Usually you can update the firmware.
TRIM was added to Linux 2.6.33 (Feb 2010).
Please test again changing the i/o scheduler from cfq to noop...
cfq is good for servers with mechanical drives, noop for SSDs and deadline for desktop machines using mechanical drives (much better system/desktop responsiveness). Ubuntu uses cfq by default...
Also very important is to get rid of atime, meaning add noatime to the mount options in /etc/fstab, And no, relatime won't do, it will still write on every read, just a little later.
I've been thinking of getting a Vertex 2, but how reliable are they? Not the quoted numbers, but what are people's actual experiences? I know people close to me have had failures inside of six months (one of them had two go bad), so I'm a little worried that it might not just be freak coincidence. Anyone else heard anything like that? (Is it just what happens in Australia? )
I tried looking at customer feedback on Egg and Amazon, but it's just too sparse for my tastes (fewer than 100 just isn't even close to a good sample, IMO, much less fewer than 25).
do not buy! corrupts filesystem on suspend/resume
I bought the OCZ Vertex 2 120GB SSD drive after reading this positive review. Unfortunately, for laptops, the Vertex 2 series drives (and also these other drives that use SandForce controllers) have a major bug in their SandForce firmware (both v1.10 and v1.11): filesystem corruption upon resume from suspend to RAM!
When you resume your laptop from suspend to RAM, it wakes up to a corrupted filesystem. In my case, I was greeted with a blank X screen with mouse cursor (still responding to movement) but nothing else worked: I couldn't even switch out to a Linux virtual terminal (e.g. Ctrl-Alt-F1). The only course of action was to power down the system.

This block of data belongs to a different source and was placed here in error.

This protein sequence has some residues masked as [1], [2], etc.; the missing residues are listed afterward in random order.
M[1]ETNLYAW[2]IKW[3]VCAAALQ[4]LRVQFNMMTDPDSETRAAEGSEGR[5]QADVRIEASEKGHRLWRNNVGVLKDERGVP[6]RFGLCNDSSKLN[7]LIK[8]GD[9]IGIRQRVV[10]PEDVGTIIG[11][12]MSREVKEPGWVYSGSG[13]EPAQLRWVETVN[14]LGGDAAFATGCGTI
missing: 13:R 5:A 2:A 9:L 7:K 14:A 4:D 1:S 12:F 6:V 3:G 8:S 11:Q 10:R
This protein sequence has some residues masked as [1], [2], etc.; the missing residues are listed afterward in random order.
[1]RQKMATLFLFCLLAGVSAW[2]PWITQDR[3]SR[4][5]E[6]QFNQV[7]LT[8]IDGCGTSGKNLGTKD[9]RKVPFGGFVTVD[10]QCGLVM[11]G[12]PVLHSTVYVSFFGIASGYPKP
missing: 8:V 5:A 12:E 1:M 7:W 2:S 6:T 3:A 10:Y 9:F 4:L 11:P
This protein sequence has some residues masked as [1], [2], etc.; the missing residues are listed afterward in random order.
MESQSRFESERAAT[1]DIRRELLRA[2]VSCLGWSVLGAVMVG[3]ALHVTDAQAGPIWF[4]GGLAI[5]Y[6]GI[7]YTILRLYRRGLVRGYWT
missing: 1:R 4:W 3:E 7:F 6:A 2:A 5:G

This problem has been reported on various forums and is known to occur in both Windows (people get BSOD) and Linux (what I described above).
Bottom line: Do not buy SSD drives with SandForce if you want to use it in laptops!
Just get an Intel SSD. Those are the only ones really worth the money.
Originally Posted by sunaku
That is not true IMHO.
Originally Posted by thefirstm
Intel SSD's cost about 2.3-2.5 EUR/GB, which is pretty high compared to Crucial RealSSD which costs 2.0-2.1 EUR/GB. The reading speed of the Crucial RealSSD is even considerable faster than Intel SSD's (writing access time is a bit slower than Intels).
Corsair Nova is a bit slower, but costs only about 1.7-1.8 GB/EUR.
I read a few reviews and benchmarks of SSD's and the Crucial RealSSD and Corsair Nova are the most attractive for the price. But I'll probably wait until next year with my first SSD drive purchase.
Corsair Nova uses a Indilinx Controller and Crucial RealSSD uses Marvell Controller. I don't know if these work flawlessly under Linux.
If you consider active & idle power consumption, the Intel X25 drives (idle: 0.075W, active: 0.150W) are much more power-efficient than the OCZ drives (idle: 0.5W, active: 2W) and Crucial drives (idle: 0.092W, active: 1.7W read, 3.1W write).
Originally Posted by Fenrin
Note: I got these numbers from Newegg.com product descriptions.
For me, as a laptop user, the most important things in an SSD are mobility (proper support for S3 sleep and resume) and battery life. I already stated how the Sandforce-based OCZ drives caused filesystem corruptions when resuming from S3 sleep state. And considering the power consumption of the current crop of SSDs, I agree with thefirstm that right now the Intel SSDs are the only ones worth the money. YMMV.
Well, this is a little bit to absolute:
1. product describtions are not the ultimate truth, websides testing those drives reported different results, even if Intel is usually coming out as "good" at power consuption
2. even on a low power notebook (for example 10 Watts idling), the power diff is not that hight at all, even if we take the debatable values from product describtions it is only up to 0.5 Watts during normal operations (idle).
3. other aspects can be important too, customers may seek for durability, product/vendor/storage size diversity or performance/throughput, etc even for laptops.
4. Intel has had its firmware-bugs to, nobody knows which defects appear or will be solved in the future.
Or just don't use suspend to ram... should boot in about 5 seconds if you tweak it just a little.
Originally Posted by sunaku